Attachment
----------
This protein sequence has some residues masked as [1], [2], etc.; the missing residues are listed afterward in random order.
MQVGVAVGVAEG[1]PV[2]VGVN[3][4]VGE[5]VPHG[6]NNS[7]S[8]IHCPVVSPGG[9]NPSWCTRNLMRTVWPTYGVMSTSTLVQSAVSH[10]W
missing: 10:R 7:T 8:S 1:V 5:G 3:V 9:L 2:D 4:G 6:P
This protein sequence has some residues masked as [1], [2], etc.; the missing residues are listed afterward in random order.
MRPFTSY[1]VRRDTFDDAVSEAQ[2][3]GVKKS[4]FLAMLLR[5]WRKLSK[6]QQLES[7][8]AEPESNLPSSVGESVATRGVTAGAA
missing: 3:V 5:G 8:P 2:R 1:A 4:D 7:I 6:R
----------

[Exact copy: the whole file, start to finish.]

This protein sequence has some residues masked as [1], [2], etc.; the missing residues are listed afterward in random order.
MQVGVAVGVAEG[1]PV[2]VGVN[3][4]VGE[5]VPHG[6]NNS[7]S[8]IHCPVVSPGG[9]NPSWCTRNLMRTVWPTYGVMSTSTLVQSAVSH[10]W
missing: 10:R 7:T 8:S 1:V 5:G 3:V 9:L 2:D 4:G 6:P
This protein sequence has some residues masked as [1], [2], etc.; the missing residues are listed afterward in random order.
MRPFTSY[1]VRRDTFDDAVSEAQ[2][3]GVKKS[4]FLAMLLR[5]WRKLSK[6]QQLES[7][8]AEPESNLPSSVGESVATRGVTAGAA
missing: 3:V 5:G 8:P 2:R 1:A 4:D 7:I 6:R